Officials identify White House 'person of interest' in Trump-Russia investigation

Lauren Gambino and Ben Jacobs
Donald and Melania Trump wave as they board Air Force One at Andrews Air Force Base in Maryland Friday. Photograph: Alex Brandon/AP

The FBI investigation into ties between Donald Trump’s presidential campaign and Russian officials has reached the White House, according to a damaging new report on Friday.

The Washington Post reported that investigators have identified a current White House official as a significant person of interest, according to people familiar with the matter. The individual is described as someone who is “close to the president”.

In a statement, White House press secretary Sean Spicer did not deny the report, saying simply: “As the president has stated before – a thorough investigation will confirm that there was no collusion between the campaign and any foreign entity.”

The news came just days after former FBI director Robert Mueller was appointed as special counsel to investigate Trump, his ties to Russia and Russia’s role in interfering in the 2016 presidential election.

A spokeswoman for the FBI declined to comment. “We’re not making any comments on the Russia investigation.”

The news broke minutes after Air Force One departed Joint Base Andrews for Riyadh, Trump’s first stop on his inaugural international trip as president.

And the development came minutes after a New York Times report that revealed previously undisclosed details of Trump’s controversial Oval Office meeting with Russian officials, which occurred one day after the president fired FBI director James Comey, who was leading the investigation into Russian meddling in the US election.

“I just fired the head of the FBI. He was crazy, a real nut job,” Trump said, according to a New York Times story, citing a document that was read to the paper by an American official. “I faced great pressure because of Russia. That’s taken off.”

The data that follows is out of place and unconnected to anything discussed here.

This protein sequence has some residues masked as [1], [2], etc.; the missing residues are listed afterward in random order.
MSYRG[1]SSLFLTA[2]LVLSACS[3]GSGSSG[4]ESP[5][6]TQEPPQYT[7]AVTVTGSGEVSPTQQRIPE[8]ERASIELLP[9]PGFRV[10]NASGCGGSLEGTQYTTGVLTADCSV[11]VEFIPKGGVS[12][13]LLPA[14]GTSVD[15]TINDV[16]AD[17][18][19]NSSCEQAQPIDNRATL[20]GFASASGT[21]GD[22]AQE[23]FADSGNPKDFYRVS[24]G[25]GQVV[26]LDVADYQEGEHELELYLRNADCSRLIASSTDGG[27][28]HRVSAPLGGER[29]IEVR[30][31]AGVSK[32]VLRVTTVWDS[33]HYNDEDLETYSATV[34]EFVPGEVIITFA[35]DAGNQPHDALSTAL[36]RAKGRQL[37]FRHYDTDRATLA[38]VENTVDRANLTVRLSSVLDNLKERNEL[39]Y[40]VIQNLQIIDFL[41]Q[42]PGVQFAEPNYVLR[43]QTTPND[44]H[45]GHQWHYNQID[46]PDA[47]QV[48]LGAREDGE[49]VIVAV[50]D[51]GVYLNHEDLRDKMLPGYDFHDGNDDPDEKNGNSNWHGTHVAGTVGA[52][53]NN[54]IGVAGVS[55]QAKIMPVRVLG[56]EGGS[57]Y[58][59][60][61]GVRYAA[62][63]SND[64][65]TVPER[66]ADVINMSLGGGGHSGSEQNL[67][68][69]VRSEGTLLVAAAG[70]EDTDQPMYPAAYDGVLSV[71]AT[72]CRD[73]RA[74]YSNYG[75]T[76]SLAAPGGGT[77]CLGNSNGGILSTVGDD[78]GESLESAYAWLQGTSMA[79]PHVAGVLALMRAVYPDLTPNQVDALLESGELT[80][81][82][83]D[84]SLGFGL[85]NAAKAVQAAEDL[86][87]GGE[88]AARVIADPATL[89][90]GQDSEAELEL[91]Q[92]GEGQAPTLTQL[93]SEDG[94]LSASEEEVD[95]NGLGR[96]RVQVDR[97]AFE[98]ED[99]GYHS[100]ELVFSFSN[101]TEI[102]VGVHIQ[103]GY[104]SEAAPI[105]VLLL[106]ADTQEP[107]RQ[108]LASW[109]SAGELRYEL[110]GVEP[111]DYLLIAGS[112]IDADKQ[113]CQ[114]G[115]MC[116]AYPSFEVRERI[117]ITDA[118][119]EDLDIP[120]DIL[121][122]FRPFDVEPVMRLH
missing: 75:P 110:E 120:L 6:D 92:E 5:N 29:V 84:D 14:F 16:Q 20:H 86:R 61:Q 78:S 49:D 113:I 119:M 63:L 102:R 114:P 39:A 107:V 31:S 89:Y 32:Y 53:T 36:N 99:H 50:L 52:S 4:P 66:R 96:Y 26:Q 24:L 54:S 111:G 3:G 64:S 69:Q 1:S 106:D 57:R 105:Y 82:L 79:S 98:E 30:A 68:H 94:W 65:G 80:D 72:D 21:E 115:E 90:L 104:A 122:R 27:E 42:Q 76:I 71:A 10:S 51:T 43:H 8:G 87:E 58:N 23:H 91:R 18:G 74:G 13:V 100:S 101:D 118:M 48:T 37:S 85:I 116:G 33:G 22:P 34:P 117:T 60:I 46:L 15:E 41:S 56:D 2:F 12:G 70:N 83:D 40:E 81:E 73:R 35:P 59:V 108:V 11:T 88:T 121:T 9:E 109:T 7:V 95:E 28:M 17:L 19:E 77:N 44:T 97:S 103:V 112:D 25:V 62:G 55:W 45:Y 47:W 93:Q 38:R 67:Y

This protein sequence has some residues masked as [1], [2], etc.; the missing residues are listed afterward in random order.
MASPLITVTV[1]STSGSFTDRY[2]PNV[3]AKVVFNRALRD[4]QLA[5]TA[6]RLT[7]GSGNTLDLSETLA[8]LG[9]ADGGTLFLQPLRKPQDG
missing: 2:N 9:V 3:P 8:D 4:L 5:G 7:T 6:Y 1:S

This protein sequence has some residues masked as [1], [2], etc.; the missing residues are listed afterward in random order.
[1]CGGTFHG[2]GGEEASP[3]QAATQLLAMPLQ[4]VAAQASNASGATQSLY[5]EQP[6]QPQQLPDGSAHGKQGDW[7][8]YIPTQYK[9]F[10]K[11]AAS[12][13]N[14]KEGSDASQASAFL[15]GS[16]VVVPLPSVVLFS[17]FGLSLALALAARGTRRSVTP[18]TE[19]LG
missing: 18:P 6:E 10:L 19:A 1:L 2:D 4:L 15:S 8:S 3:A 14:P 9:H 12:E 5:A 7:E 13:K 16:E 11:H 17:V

Trump added: “I’m not under investigation.”

The White House did not dispute the account, which is said to have been based on notes taken from inside the Oval Office which were circulated as an official account of the 10 May meeting.

“By grandstanding and politicizing the investigation into Russia’s actions, James Comey created unnecessary pressure on our ability to engage and negotiate with Russia,” Spicer said in a statement. “The investigation would have always continued, and obviously, the termination of Comey would not have ended it.

“Once again, the real story is that our national security has been undermined by the leaking of private and highly classified conversations.”

The new revelations add another complicating factor to what was already a problematic meeting with with Russia’s foreign minister, Sergey Lavrov. It was not disclosed to the US press, which was barred from the room, that the Russian ambassador to the United States, Sergey Kislyak, was attending.

Kislyak has come under scrutiny over his repeated conversations with former national security adviser Mike Flynn, who was fired for lying about those conversations to vice-president Mike Pence. In addition, several outlets reported that Trump divulged “highly classified” intelligence from an Israeli counter-terrorism operation against Isis and risked blowing a key intelligence asset of a close US ally.

Both the revelations that a senior White House official was under investigation and Trump’s comments to Lavrov came just as the president departed for his first overseas trip on Friday, including stops in Saudi Arabia, Israel and the Vatican.

The White House had hoped the orchestrated trip would put Trump center stage as he went from the centers of three great world religions to Brussels and Sicily for meetings with Nato leaders and G7 economic powers. However, Trump’s woes at home now seem certain to dominate his public appearances.

Also on Friday, the White House announced two ambassadorships, including the appointment of Callista Gingrich, the president of the Gingrich foundation and the wife of Trump supporter and former House speaker Newt Gingrich, to represent the US to the Holy See. Callista Gingrich, a lifelong Catholic, is her husband’s third wife; the two had an affair during his marriage to his second wife. Divorce is considered a sin in the Catholic church, and the issue has become more divisive in the church. Last year, Pope Francis endorsed an idea that could pave the way for some Catholics who are divorced and remarried to receive communion.

It was also announced that the former Fox News pundit KT McFarland would leave her position as deputy national security adviser to be ambassador to Singapore. McFarland, who joined the White House with Flynn, had reportedly been at loggerheads with the national security adviser, HR McMaster.

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